Article
It is often through conversations about household objects, jewellery or other items that the very subject of death is broached within families. Objects mediate and produce death discourse just as death mediates and produces value and meaning. The movement of objects within, across and between private/personal spaces and relationships, public spaces and relations, and commercial domains and relations is about value transformation. Value is a fluctuating, comparative or relative measure and in the sphere of personal life and spaces objects attain, maintain or transform in both value and meaning through the life course and through events such as death and bereavement. While objects are always on the move in consumer capitalism, bereavement and household disbandment instigate emotionally charged processes of decision-making about what things might mean, their value (and for whom) and where they should go. This paper examines shifting classifications of objects — sacred, profane and abject — in relation to shifting registers of meaning and economies of value. It argues that the same type of object can have quite different, even contradictory, value attributions. Yes Yes
 
Article
The concept of 'radical needs' has been a constant element in Heller's social philosophy over the last 25 years despite the fact that her own perspective moved progressively away from Marxian philosophical anthropology towards the position that she now characterizes as reflective post-modernism. This article charts this theoretical journey with a close examination of her articulation of the concept of radical needs in various phases of her work. Beginning with an attempt to rescue Marxism from the clutches of objectivism and voluntarism, Heller locates Marx's understanding of 'radical needs' as those needs which cannot be satisfied in the bourgeois configuration of society. These needs provide the revolutionary motivation which leads the workers from economic struggle to politicisation. However, a critical distance is already evident in Heller's realization that in Marx these 'radical needs' did not yet actually exist for the proletariat but were a construct of the theory, a product of revolutionary faith in their further development. It is this gap between theory and reality which provides both the concern and the avenue of Heller's later modifications of the concept. She moves from a shared faith in the existence of these needs in contemporary bourgeois society to an attempt to block the potential enlistment of this concept in the service of political substitutionalism and reconstruct it beyond the Marxist philosophy of history amidst the social setting of the welfare state. Finally, the article argues that this reconstruction has only been partially successful as the concept remains awkwardly straddled between normativity and weakened factuality.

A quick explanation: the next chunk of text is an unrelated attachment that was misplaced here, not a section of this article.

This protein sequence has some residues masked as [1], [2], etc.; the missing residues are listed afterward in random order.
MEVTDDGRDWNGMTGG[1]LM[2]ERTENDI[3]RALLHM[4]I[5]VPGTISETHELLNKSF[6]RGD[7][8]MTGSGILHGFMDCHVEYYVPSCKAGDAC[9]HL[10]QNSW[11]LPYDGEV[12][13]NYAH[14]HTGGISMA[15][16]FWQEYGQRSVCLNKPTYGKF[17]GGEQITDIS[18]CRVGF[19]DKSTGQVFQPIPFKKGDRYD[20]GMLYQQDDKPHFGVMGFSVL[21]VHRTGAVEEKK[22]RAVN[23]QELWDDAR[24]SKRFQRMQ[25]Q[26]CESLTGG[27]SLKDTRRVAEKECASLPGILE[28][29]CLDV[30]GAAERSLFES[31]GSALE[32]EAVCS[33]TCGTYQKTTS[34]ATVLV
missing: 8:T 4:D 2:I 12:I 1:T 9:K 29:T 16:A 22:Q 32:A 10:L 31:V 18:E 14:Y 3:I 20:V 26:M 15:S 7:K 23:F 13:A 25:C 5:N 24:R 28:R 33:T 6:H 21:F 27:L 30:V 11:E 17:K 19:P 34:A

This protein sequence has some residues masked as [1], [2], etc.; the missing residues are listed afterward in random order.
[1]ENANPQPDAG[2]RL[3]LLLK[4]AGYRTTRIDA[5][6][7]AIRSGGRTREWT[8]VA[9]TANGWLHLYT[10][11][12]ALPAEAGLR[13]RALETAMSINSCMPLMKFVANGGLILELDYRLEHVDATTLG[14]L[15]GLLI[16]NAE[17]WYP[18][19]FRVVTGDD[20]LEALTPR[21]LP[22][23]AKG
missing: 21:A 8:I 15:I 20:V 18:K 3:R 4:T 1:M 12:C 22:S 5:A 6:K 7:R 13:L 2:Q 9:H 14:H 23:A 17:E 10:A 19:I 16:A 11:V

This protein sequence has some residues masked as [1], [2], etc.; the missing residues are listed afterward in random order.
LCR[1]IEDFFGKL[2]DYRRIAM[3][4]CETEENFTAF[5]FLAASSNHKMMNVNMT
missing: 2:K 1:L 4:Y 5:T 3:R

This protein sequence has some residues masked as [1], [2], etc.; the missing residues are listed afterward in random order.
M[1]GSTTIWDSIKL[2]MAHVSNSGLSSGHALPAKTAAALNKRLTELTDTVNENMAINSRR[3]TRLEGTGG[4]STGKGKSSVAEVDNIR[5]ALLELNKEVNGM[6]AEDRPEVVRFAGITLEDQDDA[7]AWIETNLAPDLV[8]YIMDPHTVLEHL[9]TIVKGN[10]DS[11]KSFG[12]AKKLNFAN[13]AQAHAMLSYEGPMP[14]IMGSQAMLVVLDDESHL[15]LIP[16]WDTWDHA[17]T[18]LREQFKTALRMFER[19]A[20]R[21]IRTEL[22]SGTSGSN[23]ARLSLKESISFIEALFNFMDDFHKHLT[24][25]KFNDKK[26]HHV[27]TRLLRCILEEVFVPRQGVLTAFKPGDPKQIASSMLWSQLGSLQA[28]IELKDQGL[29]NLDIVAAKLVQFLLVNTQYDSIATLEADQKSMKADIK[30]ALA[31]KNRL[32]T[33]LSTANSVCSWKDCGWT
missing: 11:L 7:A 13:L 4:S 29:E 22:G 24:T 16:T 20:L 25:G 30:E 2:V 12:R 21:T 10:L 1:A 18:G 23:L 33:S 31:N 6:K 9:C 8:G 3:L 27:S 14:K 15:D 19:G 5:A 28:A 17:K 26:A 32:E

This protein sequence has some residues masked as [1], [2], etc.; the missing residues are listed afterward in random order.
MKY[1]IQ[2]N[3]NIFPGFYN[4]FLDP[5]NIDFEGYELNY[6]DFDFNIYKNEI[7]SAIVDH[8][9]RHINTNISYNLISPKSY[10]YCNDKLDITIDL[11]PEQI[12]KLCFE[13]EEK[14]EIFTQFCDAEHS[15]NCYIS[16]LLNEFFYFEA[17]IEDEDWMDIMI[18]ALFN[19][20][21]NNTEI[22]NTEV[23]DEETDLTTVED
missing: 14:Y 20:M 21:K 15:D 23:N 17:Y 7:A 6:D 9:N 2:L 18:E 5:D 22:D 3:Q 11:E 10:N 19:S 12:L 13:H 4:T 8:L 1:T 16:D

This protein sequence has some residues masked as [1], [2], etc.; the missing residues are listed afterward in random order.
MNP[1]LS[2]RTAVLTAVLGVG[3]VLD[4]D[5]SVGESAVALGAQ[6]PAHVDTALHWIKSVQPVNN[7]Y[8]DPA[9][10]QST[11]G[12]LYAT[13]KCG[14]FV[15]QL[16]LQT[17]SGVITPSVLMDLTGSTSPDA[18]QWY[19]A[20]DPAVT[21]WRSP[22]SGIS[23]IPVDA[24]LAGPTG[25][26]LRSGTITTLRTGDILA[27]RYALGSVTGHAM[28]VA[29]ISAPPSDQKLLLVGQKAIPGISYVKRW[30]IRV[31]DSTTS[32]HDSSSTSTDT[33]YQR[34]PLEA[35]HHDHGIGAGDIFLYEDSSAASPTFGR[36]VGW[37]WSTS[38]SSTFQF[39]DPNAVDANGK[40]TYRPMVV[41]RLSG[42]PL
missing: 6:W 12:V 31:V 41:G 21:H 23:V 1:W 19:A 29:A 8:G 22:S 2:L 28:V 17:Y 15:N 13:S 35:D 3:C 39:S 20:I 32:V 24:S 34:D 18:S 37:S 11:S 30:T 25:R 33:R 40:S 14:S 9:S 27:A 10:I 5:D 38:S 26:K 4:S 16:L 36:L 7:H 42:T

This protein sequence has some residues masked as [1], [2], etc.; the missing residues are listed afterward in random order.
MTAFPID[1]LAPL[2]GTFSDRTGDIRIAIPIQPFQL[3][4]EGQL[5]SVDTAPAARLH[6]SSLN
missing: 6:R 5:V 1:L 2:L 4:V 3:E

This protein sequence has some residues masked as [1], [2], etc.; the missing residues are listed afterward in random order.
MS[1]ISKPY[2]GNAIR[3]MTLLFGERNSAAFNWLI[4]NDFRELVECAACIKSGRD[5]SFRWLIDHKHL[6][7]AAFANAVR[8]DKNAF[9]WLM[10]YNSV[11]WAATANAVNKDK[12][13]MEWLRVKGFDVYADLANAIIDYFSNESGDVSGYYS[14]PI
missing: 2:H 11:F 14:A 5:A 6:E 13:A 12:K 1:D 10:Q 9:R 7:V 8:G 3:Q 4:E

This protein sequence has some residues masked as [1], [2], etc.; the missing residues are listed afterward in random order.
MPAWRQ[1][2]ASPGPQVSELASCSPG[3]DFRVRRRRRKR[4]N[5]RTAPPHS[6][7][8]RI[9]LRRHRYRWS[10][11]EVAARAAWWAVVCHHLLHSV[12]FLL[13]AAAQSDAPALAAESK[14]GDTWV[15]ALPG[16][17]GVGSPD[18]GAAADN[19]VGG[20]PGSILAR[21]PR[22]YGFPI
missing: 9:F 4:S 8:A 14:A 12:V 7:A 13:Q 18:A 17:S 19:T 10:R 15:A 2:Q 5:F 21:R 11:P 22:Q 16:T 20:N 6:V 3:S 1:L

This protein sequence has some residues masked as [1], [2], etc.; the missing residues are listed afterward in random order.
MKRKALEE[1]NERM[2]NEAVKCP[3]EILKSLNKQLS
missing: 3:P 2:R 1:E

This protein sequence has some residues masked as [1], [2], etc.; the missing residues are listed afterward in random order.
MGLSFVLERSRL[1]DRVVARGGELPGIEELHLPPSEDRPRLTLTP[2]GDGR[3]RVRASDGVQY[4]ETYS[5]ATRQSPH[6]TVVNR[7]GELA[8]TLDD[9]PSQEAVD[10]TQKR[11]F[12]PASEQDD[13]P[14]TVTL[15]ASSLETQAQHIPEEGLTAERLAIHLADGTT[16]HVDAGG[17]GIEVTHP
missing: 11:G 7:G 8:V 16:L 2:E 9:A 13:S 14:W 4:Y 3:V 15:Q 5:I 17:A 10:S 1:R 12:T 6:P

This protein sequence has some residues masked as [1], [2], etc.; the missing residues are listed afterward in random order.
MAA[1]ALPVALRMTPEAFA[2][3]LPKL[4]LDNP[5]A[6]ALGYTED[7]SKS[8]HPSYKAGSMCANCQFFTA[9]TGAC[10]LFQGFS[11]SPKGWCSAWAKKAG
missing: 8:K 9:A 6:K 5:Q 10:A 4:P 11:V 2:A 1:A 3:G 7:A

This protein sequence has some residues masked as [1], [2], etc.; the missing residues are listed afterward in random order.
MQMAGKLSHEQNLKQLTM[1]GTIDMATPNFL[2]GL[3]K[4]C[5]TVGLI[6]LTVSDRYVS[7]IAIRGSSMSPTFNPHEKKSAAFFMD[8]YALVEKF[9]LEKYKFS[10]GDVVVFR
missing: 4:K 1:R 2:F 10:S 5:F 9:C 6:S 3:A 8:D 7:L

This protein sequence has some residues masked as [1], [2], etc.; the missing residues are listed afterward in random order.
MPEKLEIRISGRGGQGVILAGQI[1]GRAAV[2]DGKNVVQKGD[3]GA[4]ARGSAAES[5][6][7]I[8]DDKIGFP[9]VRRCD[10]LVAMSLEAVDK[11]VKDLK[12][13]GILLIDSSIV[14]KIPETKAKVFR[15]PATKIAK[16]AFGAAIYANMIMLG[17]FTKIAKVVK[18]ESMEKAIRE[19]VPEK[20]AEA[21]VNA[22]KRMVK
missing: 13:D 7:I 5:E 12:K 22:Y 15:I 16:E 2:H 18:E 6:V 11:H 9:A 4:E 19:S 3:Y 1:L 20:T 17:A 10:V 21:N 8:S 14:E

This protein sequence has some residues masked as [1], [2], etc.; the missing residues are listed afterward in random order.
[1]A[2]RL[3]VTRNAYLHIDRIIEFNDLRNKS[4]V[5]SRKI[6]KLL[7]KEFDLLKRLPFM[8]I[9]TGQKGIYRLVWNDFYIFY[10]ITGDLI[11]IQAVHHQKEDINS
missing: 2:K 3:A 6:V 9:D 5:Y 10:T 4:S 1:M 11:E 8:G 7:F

Article
Explaining the seizure of power by the National Socialist Party and the totalitarian workings of the Nazi regime in the Third Reich is still difficult not only with respect to the atrocities committed but also to understanding whether the German population and society had to be terrorized into complying with the regime or were part and parcel of it. The paper introduces a notion of swarm to advance the idea that the German population was terrorized into a deliberate compliance with the regime. The notion of swarm is sociologically controlled by a complementary notion of form, which serves to reconstruct and model the social calculus realized by the swarm to differentiate and reproduce itself inside a complex society. The data we use are the results of historical research done in the last sixty years.
 
Article
John Locke (1632—1704) and Georges Sorel (1859—1922) are commonly understood as representing opposed positions vis-a-vis revolution — with Locke representing the liberal distinction between violence and politics versus Sorel's rejection of politics in its pacified liberal sense. This interpretation is shown by a close reading of their works to be misleading. Both draw a necessary link between revolution and violence, and both mediate this link through the concept of `war'. They both depoliticize revolution, as for both of them `war' is understood as extra-political. The revolutions of 1989 emphasize what actually is true of previous revolutions: they cannot coherently be thought of as extra-political.
 
Article